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On the Duty of Covenanting and the Permanent Obligations of Religious Covenants (1853)

Q. What is a covenant?

A. A covenant is a mutual engagement between two parties, in which certain performances are stipulated on the one hand, and certain promises on the other.

Q. Wherein does a covenant differ from a law, a vow, and an oath?

A. 1. It differs from a law in this, that it supposes mutual stipulations, while in a law there is no stipulation whatever, but simply the authority of a superior enjoining obedience on an inferior.

  1. It differs from a vow, inasmuch as, while a covenant supposes engagement on both sides, a vow supposes engagement on one side only; a person who vows engaging to perform some particular service without any promise being supposed to be annexed to the performance.

  2. It differs from an oath; an oath being nothing more than a solemn appeal to God for the truth of some assertion that is made, without, as in a covenant, either an engagement to duty, or promise of reward.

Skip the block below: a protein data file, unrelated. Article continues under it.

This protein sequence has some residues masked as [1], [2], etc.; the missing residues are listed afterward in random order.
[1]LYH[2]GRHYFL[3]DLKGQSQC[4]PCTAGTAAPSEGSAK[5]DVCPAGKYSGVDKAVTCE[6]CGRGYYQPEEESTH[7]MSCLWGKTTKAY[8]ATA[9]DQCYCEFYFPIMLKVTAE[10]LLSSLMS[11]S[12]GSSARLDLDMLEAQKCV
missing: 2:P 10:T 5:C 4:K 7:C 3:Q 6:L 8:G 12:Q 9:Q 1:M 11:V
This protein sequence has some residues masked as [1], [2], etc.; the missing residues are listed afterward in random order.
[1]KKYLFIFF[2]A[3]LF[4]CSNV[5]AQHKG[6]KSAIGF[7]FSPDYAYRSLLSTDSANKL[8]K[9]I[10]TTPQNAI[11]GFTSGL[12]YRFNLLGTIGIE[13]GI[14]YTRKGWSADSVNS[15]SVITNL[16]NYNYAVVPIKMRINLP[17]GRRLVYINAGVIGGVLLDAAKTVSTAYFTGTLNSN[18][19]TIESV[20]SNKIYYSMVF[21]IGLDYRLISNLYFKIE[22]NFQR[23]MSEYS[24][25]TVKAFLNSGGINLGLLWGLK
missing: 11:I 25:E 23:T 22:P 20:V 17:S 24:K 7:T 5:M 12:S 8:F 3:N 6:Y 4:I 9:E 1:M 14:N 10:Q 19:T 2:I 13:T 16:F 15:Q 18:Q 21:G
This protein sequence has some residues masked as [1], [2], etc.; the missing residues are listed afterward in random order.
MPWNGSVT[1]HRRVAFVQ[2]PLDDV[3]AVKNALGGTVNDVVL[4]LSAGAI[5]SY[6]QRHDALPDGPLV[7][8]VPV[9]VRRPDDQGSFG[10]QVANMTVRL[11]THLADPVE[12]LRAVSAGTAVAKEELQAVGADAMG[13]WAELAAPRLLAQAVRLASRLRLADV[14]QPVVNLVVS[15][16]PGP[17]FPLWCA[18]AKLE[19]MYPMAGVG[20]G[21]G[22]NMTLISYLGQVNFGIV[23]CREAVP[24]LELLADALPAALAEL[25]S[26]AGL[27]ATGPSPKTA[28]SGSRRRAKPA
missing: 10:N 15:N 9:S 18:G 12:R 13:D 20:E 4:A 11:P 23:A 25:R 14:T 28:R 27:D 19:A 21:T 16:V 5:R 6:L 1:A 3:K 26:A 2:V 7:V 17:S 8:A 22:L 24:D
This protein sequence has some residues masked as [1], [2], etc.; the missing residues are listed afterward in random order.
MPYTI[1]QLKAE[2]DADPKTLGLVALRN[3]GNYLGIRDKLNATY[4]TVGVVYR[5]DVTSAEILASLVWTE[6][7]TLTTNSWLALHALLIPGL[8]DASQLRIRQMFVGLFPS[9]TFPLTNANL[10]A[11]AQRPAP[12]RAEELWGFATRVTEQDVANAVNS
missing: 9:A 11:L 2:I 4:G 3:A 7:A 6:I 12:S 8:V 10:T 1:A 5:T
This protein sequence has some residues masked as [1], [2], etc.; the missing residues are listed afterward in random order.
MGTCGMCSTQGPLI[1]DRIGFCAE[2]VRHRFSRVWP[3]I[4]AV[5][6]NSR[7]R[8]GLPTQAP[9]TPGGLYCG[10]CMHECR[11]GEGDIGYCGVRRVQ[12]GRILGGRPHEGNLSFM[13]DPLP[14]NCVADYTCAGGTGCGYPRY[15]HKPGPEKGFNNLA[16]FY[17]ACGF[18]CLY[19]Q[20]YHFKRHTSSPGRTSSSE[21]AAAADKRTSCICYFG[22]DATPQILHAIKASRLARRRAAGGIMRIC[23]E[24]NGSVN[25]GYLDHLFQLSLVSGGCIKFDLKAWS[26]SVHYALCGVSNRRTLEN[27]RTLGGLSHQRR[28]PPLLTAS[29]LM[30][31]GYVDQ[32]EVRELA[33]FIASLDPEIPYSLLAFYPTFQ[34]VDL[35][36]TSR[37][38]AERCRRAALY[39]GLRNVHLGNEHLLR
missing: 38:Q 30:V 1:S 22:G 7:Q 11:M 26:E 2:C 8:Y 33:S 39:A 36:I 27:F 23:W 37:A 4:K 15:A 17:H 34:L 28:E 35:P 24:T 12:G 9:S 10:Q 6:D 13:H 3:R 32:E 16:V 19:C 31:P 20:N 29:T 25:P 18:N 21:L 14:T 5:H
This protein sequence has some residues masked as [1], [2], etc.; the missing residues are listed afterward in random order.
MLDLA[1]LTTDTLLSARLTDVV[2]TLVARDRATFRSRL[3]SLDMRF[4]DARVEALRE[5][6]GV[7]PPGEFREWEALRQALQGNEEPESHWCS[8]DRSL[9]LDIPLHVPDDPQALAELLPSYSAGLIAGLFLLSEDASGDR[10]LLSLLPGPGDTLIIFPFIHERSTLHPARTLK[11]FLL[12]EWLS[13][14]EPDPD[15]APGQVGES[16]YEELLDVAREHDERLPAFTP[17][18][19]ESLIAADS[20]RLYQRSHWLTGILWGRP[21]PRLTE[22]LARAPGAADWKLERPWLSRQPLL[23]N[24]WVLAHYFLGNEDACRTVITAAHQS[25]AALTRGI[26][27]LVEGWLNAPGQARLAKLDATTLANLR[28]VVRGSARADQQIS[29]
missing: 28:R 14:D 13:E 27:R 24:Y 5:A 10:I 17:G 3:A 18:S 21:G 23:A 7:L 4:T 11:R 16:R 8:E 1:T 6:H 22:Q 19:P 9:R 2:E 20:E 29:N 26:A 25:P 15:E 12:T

3. In a covenant, then, there is engagement by two parties-in a vow there is engagement by one party only-in an oath there is no engagement at all.

Q. Does a covenant, whilst it differs from each, at the same time suppose the existence of a law, and include both an oath and a vow?

A. Yes. 'A covenant proceeds upon the supposition of something being obligatory, and here is the idea of law. It implies an engagement to perform what is admitted to possess the obligation.'


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Jan 2, 2005
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Deuteronomy 29:10-13
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